Tags

, , ,

Spoilers for Red Dead Redemption 2 and the story about Boy Calloway and the author

Butch:

Game….I got thoughts.

Not white hot rage thoughts. Confusion. Mild annoyance. Thoughts.

So killed Calloway. I rather liked the bit on the river boat. “You have to prove something…to you!” Then my heart sank cuz there’s another city? Amesbury or whatever? WHAT? Anyway, did all that. And there were themes! Discussable themes! Being free from truth to be able to write “real westerns?” The fact that there will always be gunslingers as “there will always be someone who’ll shoot you in the back and rewrite history?” Thing was brimming with themes! Good themes! It was really, really good!

It’s not what it had that is filling me with confusion. It’s what it didn’t have:

Black Belle.

Not a mention. Not a nod. Not an allusion. Nothing.

And that confuses me.

This was a great quest. This quest had more themes in it, more good narrative, than whole games we’ve played. Within this very well written quest appeared one of the best characters in the game. And when it’s all wrapped up she’s forgotten? Really? That seems like awfully lazy writing in a quest characterized by fantastic writing.

Are they making a point that even awesome women get ignored by men who write the “real stories?” Maybe? I don’t know! Ergo, confusion.

I’m holding out hope that this means she’ll show up later and be awesome.

I’ll tell you what I want to see. It’ll never happen, but dreaming is something to cling to. I want Belle to meet Sadie, and ask her to take over being Black Belle, like the dread pirate Robert in The Princess Bride. Teach her to wear the widow’s weeds (see?) and become the terrifying outlaw Black Belle for a new generation. Then I want to play that, as a whole game, as Sadie.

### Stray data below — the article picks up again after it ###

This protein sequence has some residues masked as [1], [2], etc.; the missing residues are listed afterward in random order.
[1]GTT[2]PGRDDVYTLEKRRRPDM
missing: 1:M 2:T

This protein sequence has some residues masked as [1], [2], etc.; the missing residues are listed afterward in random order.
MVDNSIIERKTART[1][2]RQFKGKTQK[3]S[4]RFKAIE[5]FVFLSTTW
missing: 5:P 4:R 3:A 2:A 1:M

Make it happen, Rock Star. I’ll press X to preorder. Even Femmy would play that.

But as that hasn’t happened, confusion.

We’ll talk on the themes that are already there, too. But first, confusion must clear.

The mild annoyance, too. That stems from the fact this game, once again, has urged me to do a quest at this moment that, when it ended, plopped me pretty much as far away from the next thing as I can possibly be. Where the fuck am I? I’m way up north by a weird town with nothing in it. Dutch is…..WAAAAAAAAAAAAY down there.

Game? That’s mildly annoying.

At least I found an abandoned house with a map in the chimney. That’s something. Right?

Feminina:

OMG I would preorder that so hard! The only concern is that we and the game have spent all this time talking about how this is the end of the era of outlaws in the west and so forth, so I’m not sure exactly what they’d DO. Watch the very, very end of that era and write their memoirs? Or spend all their time trying to think of new ways to make money…new, modern scams? Hm.